Mar 03, 2013 News
Vintage Vodu flags will be exhibited in museums and galleries throughout the US – a total of twenty states. Curators, art aficionados and religio-cultural enthusiasts are expected to welcome these original ceremonial flags that were first purchased in Haiti by collector, Dr. Thomas Shultz.
Pedagogical in depth and scope, the 2013-2016 tour, which kicks off in South Dakota, offers a rare glimpse into the mores of the Haitian people, raising their profile at a time when that country remains in the throes of socio-economic and political upheaval.
Lawrence Rodriguez whose Casa Frela Museum at one time housed these flags, expressed optimism that the national travelling show will help deconstruct the pernicious myth about Vodu that is rooted in Hollywood sensationalism. “Everyone will come away with a sense of the wholeness of the Haitian culture. They will experience the rich lifestyle, religion and culture. For sure, the image perpetuated by Hollywood – that Vodu is a dark, mystical practice will be challenged,” according to Rodriguez.
“The experience will elevate Haitian artistic artistry,” which he views as comparable to the very best.
Visitors will be treated to sixteen flags, each representing a loa or sprit in the Vodu pantheon. The colourful, sequined flags were all used in actual ceremonies, and, unlike the more commercial copies or prints that are flooding the market, they are believed to be imbued with palpable energy.
Rodriguez explained the integral role of these flags to every bona fide vodu ceremony. Instructive and deliberate, he emphasized that any spiritual exercise is invalidated without the infusion of the flags. “At the beginning of the ceremony, the flag is hoisted and carried by an appointed bearer. The presence of the loa is then invoked or invited. Amid drumming and possession the flag is placed at the respective altar.”
The flag of Damballah, said to be the father of the loas – the chief god or spirit, is one of the most magnetically vivid pieces of art. With sequined beads and a gold and silver backdrop, a ceremonial tree and two serpents are starkly imprinted.
Equally alive is the portrayal of the loa, Ersulie. Her flag is embossed in a kaleidoscope of colours, a gold ring, hearts, and the letter M which connotes her maternal nature. Its essence befits the goddess of love and beauty. Ersulie is known for her poetic passion, unfathomable aesthetic appeal and elegance.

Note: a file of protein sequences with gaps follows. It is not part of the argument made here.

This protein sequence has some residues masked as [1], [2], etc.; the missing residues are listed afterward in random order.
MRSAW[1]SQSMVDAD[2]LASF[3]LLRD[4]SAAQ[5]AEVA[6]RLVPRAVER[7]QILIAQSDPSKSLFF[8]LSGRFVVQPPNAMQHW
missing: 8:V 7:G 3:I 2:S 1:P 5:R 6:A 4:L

Another distinct flag portrays the august, key role of Baron Samedi. As popular myth would have it, this loa was said to be closely associated with former Haitian leader, Papa Doc Duvalier. Baron Samedi is widely considered the protector of children and caretaker of the grave. His flag is depicted with symmetrical symbols of the crossbones and the skull. Its black and pink contrasting colours create a piercing atmosphere of introspection, foreboding and admonishment.
Rodriquez is expectant of a successful tour. He believes that it will reconnect the Haitian Diaspora, many of whom have only heard about Vodu flags. “This is not only propitious for the art world, “ he said, “but the best medium for 2nd, 3rd and 4th generation Haitians to experience their ancestry in truly an educational environment.
Regrettably, these flags may not ever return to Haiti. Original and a seal of provenance, the value of the flags have increased exponentially with a price tag hovering around US $1 million.
Rodriquez balked at the suggestion that the purchase of the flags was another example of neo-colonial rape and exploitation. He argued that the sheer beauty of the flags caught the eye of an individual traveler to Haiti who purchased them, for, what was a reasonable price at the time.
“For Haitians at home, this will revive the art of authentic flag making, which can be tedious and time consuming, but rewarding, “ Rodriguez said. ‘It is a specialized field and should be treated as such. Haitians, I am sure will rediscover the art of their ancestors.”
Rooted in oral tradition, the creation and significance of the flag has been shrouded in secrecy – the keys guarded by the hougan or Vodu priests. As such, there is a paucity of written work on the subject. The exhibit will at least open the door for further exploration and understanding into this fascinating world of Vodu.
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